What Paul Mampilly Thinks About Bitcoin

Paul Mampilly has written about stocks particularly with new apps and technologies that come out, and one he’s published an article at Banyan Hill on is Bitcoin. Mampilly admitted when Bitcoin was hitting the market a few years ago, it would have been a good investment at the time, but now he’s saying it probably should be avoided. The reason Mampilly recommends not buying Bitcoin stocks is because its high popularity drove the stock price much higher than it should have gone. It’s a trend that Mampilly noted that the DotCom bubble followed in 1999 and the housing market in 2008, and while Bitcoin’s price lowering isn’t expected to happen at a rapid boom pace, the collapse does seem to be a foregone conclusion.

Paul Mampilly is trusted for his investment advice because he has a long resume of managing investments for affluent clients, but also because he’s been on the record of rightly predicting how some companies would do in the future. Mampilly came to the US back in the late 1980s and studied finance and economics at Montclair State University and also got his MBA from Fordham University. He began portfolio management as a research assistant for Deutsche Bank in 1991 and became so adept at predicting where the markets were going that he landed senior management positions at several other large banks.

Paul Mampilly reached the highest point in his Wall Street career when he was hired by the executive board at Kinetics International Fund. He helped raise the hedge fund’s assets under management from $6 billion to $25 billion and was noted by Barron’s to be a part of the fastest-growing hedge fund with returns near 43%. In 2008, Mampilly became a participant and winner of the Templeton Foundation investment when he invested $50 million in stocks and turned $76 million even though the economic crisis was at its height.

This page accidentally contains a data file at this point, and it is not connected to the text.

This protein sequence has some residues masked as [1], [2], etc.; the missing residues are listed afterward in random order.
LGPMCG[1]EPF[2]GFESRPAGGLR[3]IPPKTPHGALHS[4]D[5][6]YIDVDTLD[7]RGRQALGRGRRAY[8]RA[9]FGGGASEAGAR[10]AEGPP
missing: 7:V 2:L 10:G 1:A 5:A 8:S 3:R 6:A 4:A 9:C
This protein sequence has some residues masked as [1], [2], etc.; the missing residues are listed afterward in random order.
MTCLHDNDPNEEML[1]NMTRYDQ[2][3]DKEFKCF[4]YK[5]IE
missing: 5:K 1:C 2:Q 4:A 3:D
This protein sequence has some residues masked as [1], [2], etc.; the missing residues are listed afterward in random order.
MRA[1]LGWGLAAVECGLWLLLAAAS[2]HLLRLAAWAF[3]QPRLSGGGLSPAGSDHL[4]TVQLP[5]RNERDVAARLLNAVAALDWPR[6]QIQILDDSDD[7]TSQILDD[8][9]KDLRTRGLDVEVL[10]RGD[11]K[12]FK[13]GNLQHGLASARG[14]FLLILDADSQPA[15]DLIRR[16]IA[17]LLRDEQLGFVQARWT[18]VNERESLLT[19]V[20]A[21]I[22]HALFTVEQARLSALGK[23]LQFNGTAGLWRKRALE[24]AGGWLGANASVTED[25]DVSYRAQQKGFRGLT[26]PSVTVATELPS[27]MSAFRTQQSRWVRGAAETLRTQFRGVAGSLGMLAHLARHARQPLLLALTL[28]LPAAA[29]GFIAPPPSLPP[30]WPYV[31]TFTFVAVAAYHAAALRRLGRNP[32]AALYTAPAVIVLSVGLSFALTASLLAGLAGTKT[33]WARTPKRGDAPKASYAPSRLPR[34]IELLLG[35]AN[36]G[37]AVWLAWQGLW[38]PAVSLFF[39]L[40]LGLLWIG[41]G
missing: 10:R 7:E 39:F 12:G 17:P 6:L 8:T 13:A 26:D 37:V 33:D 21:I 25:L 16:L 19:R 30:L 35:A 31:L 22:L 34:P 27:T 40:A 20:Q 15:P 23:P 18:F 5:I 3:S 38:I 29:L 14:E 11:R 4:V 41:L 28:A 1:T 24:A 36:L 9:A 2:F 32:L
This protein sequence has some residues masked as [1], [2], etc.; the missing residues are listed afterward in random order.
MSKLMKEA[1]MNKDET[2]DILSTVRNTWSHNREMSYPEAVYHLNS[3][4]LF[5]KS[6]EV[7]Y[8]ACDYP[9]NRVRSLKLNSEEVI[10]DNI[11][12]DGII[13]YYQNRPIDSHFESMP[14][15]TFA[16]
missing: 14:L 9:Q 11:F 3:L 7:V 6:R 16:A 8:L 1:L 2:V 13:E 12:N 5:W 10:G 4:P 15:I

Paul Mampilly was only 42 when he grew tired of his current hedge fund management job, though he had made so much money by then he could retire. But he then focused on the middle class Americans that he felt were ignored by big banks and investment firms, and in 2016 he launched his newsletter “Profits Unlimited” which grew to over 60,000 subscribers. One reason Mampilly’s newsletters have become so popular is because investors are always in complete control of their own portfolios, and Mampilly’s information is affordable.

Q&A with Paul Mampilly: Investing for the Everyday Man

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